W2013CHM2311 Part 4c Notes

These are nonbonding orbitals and contain nonbonding

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Unformatted text preview: 2p 2s F H F 2p 2s F H F Combining Group Orbitals and the Central Atom Symmetry requirements for bonding overlap: The only fluorine 2p GOs with the correct symmetry for overlap with the hydrogen 1s AO are the 2pz combina0ons. Combining Group Orbitals and the Central Atom What are the resul3ng MOs? MOs are formed from both posi1ve and nega1ve combina0ons. # MOs = # AOs + # GOs The only bonding combina0on of orbitals is the hydrogen 1s with the fluorine 2pz in ­phase combina0on GO. These orbitals can be added (bonding) or subtracted (an0bonding). Bonding MO An3bonding MO The MO Diagram can be drawn in the same fashion as for a diatomic. →  Bonding orbitals are lower in energy than the lowest ­energy basis orbital →  An0bonding orbitals are higher in energy than the highest ­energy basis orbital →  Nonbonding orbitals keep their original energies and shapes  ­ MO Diagram for FHF Energy 1s 2p GOs 2s GOs H FHF ­ F F GOs  ­ MO Diagram for HFH Summary of the MO Descrip3on of FHF ­ Bonding: 1) Seven of the eight fluorine group orbitals do not interact with hydrogen. These are nonbonding orbitals and contain nonbonding electrons. 2) The 2pz fluorine GO interacts with the 1s orbital of hydrogen to give two molecular orbitals: one bonding and one an0bonding. 3) The bonding orbital contains one electron pair. This means that only 2 electrons are used in total to bond the two fluorine atoms to the hydrogen atom (3 ­center, 2 ­electron bond). 4) The bonding MO is very low in energy. Generally, the more atoms that are covered by a MO (i.e., the more delocalized the electron density), the more stable the MO will be. A MO covering three atoms will be more stable than a MO covering only two atoms. Determining the MO Diagram for Linear Triatomic AB2 Molecules 1. Determine the valence atomic orbitals for each atom 2. Determine the group orbitals (GOs) for the terminal atoms. 3. Based on rules of symmetry and orbital energy, determine which GOs are able to interact with the atomic orbitals of the central atom. 4. Carry out addi0on and subtrac0on of the appropriate atomic orbitals and GOs to determine the molecular orbitals that are formed. 5. Use a molecular orbital energy level diagram to show the rela0ve energies of the molecular orbitals. 6. Place electrons in the MOs to determine bonding characteris0cs of the molecule. Group Theory Method for Determining Molecular Orbitals FHF ­ is a simple example of a linear AB2 triatomic molecule since there is only one possible orbital interac0on (H...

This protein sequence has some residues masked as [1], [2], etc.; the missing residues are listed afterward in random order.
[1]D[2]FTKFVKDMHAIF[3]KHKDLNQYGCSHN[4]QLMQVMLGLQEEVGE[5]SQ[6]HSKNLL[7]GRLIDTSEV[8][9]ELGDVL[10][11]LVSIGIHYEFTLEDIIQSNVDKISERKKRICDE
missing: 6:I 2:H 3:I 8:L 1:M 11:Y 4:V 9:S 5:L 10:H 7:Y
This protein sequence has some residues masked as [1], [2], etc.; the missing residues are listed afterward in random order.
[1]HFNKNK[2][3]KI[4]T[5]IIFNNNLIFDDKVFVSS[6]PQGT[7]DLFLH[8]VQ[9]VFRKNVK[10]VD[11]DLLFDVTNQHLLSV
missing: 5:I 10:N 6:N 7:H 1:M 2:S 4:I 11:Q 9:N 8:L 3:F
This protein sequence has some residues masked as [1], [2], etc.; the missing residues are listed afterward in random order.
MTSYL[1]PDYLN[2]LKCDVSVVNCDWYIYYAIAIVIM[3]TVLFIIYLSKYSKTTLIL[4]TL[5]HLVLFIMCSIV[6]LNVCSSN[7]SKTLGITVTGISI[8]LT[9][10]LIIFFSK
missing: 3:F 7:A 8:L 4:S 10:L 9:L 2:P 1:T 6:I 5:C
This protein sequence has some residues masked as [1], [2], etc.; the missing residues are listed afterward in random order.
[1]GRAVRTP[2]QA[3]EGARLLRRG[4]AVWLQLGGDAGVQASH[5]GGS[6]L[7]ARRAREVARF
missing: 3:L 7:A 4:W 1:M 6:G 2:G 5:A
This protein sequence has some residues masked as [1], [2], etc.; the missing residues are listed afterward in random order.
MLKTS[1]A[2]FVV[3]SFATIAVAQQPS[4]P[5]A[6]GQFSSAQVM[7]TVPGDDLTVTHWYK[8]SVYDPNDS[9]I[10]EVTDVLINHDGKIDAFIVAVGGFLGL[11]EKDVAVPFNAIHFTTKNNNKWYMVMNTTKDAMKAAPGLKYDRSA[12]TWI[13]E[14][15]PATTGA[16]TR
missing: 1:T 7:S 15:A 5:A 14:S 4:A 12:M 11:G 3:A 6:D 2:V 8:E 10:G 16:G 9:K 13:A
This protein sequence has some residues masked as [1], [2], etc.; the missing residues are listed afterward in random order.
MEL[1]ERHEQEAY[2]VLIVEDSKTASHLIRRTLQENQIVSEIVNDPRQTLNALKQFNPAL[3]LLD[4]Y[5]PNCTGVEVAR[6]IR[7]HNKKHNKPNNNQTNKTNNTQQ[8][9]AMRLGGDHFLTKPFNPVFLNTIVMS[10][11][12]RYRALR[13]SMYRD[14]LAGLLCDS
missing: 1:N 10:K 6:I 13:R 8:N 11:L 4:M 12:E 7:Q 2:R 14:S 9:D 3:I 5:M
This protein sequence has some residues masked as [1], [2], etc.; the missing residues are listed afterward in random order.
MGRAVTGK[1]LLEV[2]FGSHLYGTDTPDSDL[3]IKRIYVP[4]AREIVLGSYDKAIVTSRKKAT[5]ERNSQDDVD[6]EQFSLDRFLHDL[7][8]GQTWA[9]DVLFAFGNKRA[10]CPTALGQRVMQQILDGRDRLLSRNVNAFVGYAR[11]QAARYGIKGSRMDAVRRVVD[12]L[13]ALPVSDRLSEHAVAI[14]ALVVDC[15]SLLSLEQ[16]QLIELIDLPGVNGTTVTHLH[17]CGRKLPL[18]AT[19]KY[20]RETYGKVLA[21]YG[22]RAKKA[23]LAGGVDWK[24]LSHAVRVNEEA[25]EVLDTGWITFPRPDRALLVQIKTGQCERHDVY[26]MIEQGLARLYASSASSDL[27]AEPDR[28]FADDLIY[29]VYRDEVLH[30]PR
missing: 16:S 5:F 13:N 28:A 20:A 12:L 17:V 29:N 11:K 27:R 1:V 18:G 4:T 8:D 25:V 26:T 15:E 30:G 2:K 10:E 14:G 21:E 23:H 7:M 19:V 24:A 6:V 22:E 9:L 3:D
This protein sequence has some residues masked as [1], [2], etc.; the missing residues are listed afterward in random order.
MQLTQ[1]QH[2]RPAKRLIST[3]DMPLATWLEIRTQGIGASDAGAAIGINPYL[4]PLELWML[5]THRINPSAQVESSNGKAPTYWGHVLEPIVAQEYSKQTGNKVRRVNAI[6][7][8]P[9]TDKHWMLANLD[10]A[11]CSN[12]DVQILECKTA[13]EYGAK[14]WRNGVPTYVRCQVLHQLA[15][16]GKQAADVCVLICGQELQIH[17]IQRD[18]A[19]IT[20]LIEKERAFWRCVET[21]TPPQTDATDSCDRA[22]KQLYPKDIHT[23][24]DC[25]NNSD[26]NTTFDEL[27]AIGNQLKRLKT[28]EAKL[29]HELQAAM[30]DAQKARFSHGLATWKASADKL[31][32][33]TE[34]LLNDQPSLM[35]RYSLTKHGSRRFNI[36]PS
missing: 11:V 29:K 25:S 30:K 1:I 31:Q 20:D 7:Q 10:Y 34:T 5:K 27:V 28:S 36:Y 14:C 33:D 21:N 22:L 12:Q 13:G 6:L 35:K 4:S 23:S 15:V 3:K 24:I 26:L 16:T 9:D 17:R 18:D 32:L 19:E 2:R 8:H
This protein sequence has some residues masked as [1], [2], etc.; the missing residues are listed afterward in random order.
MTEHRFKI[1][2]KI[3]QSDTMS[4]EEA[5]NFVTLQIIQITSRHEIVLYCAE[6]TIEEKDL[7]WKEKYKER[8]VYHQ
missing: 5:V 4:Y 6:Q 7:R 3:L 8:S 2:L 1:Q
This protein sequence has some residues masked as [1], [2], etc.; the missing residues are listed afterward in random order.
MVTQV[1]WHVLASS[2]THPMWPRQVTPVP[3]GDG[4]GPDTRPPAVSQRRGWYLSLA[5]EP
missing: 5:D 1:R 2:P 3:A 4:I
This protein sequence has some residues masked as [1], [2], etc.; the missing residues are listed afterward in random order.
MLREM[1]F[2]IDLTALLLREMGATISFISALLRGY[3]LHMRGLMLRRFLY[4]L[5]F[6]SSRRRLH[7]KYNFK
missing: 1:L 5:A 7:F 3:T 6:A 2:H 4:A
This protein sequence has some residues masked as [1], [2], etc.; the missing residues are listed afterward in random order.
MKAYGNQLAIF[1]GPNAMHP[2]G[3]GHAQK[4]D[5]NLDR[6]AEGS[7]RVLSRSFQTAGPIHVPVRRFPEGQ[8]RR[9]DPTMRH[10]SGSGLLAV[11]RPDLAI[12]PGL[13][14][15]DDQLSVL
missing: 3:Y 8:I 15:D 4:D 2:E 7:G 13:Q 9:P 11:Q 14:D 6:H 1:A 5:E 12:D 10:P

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This note was uploaded on 03/28/2014 for the course CHM 2311 taught by Professor Richardson during the Winter '09 term at University of Ottawa.

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